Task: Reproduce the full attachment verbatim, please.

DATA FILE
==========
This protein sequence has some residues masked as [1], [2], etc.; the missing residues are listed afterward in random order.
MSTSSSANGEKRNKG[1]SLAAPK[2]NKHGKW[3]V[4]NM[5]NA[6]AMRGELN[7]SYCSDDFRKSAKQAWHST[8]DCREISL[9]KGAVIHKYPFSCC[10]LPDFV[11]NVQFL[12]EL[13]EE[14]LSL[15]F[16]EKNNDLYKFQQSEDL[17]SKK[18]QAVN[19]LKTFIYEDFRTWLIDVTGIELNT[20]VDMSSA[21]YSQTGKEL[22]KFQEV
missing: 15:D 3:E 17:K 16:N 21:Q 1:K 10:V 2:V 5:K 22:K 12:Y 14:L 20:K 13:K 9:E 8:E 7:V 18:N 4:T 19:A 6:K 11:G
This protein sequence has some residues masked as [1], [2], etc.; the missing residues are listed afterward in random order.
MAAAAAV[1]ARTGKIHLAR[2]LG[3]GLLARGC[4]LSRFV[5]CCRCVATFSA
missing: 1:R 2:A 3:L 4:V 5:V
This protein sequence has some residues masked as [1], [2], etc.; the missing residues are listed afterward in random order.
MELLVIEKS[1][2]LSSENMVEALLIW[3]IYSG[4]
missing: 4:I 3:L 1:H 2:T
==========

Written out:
This protein sequence has some residues masked as [1], [2], etc.; the missing residues are listed afterward in random order.
MSTSSSANGEKRNKG[1]SLAAPK[2]NKHGKW[3]V[4]NM[5]NA[6]AMRGELN[7]SYCSDDFRKSAKQAWHST[8]DCREISL[9]KGAVIHKYPFSCC[10]LPDFV[11]NVQFL[12]EL[13]EE[14]LSL[15]F[16]EKNNDLYKFQQSEDL[17]SKK[18]QAVN[19]LKTFIYEDFRTWLIDVTGIELNT[20]VDMSSA[21]YSQTGKEL[22]KFQEV
missing: 15:D 3:E 17:K 16:N 21:Q 1:K 10:V 2:V 5:K 22:K 12:Y 14:L 20:K 13:K 9:E 8:E 7:V 18:N 4:T 19:A 6:K 11:G
This protein sequence has some residues masked as [1], [2], etc.; the missing residues are listed afterward in random order.
MAAAAAV[1]ARTGKIHLAR[2]LG[3]GLLARGC[4]LSRFV[5]CCRCVATFSA
missing: 1:R 2:A 3:L 4:V 5:V
This protein sequence has some residues masked as [1], [2], etc.; the missing residues are listed afterward in random order.
MELLVIEKS[1][2]LSSENMVEALLIW[3]IYSG[4]
missing: 4:I 3:L 1:H 2:T